This strike is about much more than the Olympics. The Olympics bonus is the immediate issue, but people voted yes to this strike because we’re simply fed up with the attacks we’ve faced over the past few years.
We’ve had our Sunday working payments reduced, and we’ve had attacks on our working time. It used to be the case that you were entitled to a ninety-minute paid meal break, and if you came back late you could still take it. That’s gone now; if you come back late, your meal break gets knocked off.
Finishes are getting later and later. It’s not like working in an office or a factory, where you can just walk away when it’s your finishing time. If I’m stuck in traffic on Oxford Street at my finishing time, I can’t just leave the bus.
At my garage, our staff parking has been taken away, which makes it very difficult for us to get to work, especially if we’re on an early start. If we live any distance from the garage, and we can’t drive to work because there’s nowhere to park, how are we supposed to get in if we have to start at three in the morning? There was talk about providing staff buses for us when they got rid of the parking, but nothing’s happened. They’re saying they’ll put a staff bus on for us during the Olympics, but it’s hard to believe them. I’ve put in for a transfer to a garage closer to where I live, but I’ve been on the waiting list for three years.
People are saying that this strike is last-minute, but it’s not; negotiations have been going on for nine months, so management has had nearly a year to sort this issue out. Bosses are using the recession as a cover to attack us, but it’s not as if we’re workers in a factory where production has dropped because of an economic collapse. People are actually using the bus more during the recession, because it’s a cheaper form of transport, so our workload has gone up and our bosses are making more money, but we’re still facing attacks.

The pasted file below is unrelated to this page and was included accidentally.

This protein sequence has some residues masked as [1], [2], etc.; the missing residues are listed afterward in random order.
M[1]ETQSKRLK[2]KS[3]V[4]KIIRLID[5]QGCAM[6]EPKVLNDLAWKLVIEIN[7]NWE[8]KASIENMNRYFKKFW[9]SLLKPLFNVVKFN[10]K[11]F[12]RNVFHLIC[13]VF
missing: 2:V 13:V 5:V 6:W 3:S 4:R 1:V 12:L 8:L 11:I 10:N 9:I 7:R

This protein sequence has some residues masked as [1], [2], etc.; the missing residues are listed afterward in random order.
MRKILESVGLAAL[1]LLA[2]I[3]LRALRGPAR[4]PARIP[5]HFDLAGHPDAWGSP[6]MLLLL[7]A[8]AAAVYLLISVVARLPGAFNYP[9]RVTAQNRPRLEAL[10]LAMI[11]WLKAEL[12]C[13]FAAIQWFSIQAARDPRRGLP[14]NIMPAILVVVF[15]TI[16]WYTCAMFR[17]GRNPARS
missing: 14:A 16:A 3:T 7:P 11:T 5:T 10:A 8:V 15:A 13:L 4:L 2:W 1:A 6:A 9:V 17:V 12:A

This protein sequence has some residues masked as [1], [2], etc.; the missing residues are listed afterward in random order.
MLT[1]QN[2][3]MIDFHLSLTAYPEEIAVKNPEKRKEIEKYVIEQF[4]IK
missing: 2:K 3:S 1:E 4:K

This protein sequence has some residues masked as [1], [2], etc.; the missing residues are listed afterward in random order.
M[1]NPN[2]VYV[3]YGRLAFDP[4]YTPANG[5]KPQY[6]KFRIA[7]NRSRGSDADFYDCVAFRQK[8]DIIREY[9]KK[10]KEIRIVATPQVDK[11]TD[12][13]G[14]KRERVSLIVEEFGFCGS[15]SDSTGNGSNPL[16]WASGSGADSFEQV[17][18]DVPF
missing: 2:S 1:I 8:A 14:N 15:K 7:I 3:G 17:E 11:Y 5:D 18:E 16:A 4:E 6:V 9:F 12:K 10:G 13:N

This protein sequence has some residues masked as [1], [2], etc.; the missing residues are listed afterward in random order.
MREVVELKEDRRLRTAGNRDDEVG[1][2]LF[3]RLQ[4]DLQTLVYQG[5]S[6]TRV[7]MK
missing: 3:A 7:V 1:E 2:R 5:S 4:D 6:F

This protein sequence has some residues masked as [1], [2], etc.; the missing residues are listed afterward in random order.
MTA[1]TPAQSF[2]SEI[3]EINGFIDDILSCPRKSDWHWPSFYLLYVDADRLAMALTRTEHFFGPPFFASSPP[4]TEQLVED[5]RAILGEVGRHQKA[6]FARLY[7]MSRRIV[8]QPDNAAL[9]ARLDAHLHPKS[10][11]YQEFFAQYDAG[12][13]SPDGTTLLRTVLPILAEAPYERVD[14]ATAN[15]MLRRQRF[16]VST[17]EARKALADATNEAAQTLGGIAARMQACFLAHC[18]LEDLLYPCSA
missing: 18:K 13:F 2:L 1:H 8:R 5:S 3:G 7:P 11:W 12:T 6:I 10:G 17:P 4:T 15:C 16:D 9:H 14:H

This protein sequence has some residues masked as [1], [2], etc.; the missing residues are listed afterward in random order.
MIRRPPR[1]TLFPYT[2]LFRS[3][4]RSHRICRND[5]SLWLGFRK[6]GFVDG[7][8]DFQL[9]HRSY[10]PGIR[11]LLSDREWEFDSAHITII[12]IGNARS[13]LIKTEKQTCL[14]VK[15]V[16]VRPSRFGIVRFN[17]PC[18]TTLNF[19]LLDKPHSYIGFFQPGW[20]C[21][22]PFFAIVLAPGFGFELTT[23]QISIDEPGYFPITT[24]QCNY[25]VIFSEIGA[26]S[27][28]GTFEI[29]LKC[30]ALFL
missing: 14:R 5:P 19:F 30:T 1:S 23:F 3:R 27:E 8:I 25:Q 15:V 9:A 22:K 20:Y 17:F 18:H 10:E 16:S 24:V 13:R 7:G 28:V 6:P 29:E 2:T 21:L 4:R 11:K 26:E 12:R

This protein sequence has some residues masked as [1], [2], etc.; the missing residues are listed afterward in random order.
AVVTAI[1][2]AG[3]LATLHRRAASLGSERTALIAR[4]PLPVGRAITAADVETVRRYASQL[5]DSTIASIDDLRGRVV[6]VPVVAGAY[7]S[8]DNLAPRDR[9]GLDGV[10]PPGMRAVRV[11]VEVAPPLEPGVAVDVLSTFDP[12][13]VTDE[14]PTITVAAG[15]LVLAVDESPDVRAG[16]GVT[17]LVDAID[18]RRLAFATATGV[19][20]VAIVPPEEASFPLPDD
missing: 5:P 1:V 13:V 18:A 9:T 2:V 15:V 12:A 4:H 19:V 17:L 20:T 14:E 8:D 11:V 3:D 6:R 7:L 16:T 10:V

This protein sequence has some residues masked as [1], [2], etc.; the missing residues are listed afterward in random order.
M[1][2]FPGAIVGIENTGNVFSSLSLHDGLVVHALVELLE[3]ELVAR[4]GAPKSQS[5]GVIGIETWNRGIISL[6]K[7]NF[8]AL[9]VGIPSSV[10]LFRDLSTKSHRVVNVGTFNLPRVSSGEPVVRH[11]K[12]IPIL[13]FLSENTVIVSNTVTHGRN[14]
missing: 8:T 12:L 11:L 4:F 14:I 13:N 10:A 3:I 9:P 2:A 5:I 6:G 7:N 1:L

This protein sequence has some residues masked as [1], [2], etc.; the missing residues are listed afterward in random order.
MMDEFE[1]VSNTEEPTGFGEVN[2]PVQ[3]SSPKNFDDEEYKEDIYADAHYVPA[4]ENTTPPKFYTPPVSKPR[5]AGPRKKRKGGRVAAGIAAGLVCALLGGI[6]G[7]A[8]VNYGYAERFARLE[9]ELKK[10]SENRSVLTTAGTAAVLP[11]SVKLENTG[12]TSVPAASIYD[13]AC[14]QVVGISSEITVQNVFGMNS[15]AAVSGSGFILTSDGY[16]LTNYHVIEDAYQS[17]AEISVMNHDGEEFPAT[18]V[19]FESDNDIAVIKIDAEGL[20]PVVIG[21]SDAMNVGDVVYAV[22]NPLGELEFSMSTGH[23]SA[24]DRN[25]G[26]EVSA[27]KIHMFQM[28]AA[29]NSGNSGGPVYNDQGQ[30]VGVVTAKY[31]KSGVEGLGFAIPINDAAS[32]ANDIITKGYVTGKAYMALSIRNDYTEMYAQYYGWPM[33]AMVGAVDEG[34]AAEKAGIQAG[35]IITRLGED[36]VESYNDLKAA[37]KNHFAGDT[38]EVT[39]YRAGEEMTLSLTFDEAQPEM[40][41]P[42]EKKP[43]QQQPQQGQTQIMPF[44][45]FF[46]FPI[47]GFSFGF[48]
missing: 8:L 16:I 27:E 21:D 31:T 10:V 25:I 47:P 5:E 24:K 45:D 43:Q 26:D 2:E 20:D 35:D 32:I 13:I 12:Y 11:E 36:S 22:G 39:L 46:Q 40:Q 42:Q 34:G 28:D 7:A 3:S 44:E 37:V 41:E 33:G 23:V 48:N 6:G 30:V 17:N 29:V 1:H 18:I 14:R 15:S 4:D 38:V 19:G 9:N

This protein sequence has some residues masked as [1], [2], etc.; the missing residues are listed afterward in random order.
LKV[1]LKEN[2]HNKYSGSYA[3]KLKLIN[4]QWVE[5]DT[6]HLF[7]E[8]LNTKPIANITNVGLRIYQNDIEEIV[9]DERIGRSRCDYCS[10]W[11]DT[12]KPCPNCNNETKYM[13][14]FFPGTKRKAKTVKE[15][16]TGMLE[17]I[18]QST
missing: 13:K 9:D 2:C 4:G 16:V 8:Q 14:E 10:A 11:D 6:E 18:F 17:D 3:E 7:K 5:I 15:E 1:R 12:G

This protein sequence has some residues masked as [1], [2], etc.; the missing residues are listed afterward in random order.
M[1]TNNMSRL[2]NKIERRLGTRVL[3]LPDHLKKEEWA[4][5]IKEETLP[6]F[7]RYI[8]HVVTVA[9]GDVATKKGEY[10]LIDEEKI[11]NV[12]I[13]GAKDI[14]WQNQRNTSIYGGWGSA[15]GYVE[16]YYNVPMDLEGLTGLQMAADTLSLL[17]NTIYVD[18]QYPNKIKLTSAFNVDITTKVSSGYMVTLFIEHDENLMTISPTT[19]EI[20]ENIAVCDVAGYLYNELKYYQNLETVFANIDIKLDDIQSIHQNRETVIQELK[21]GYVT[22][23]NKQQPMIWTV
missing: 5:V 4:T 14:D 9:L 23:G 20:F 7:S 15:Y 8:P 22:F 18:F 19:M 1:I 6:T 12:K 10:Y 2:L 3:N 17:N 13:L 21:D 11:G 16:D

Transport for London is desperate to make as much revenue as they can, so they’ve got revenue inspectors on buses really scrutinising people’s tickets. As drivers, we only get a flash of a travel card or a ticket so we can’t be expected to catch all the people who’re travelling on expired or invalid tickets. Revenue inspectors get a good long look at them, but then book the drivers for failing to catch it! It’s all about generating as much money as they can, even if it means penalising workers.
That’s really what this strike is about. Drivers are simply at the end of our tether. Staff turnover is getting higher and higher; I know people who’ve only lasted six weeks in the job. Increasingly the only people they can find to do the job are people off the dole queue who can’t get anything else. That’s how bad it’s got.
This strike has shown people that we can come together and take action. That in itself will give people confidence. People are prepared to dig in over this one and we see it as a key into the wider issues. I’ve worked here for sixteen years, and for the first fourteen years I was never involved in strike action. If you’d have said to me during those fourteen years that bus workers could come out and strike, I wouldn’t have believe you. But once you’ve done it, you know it can be done.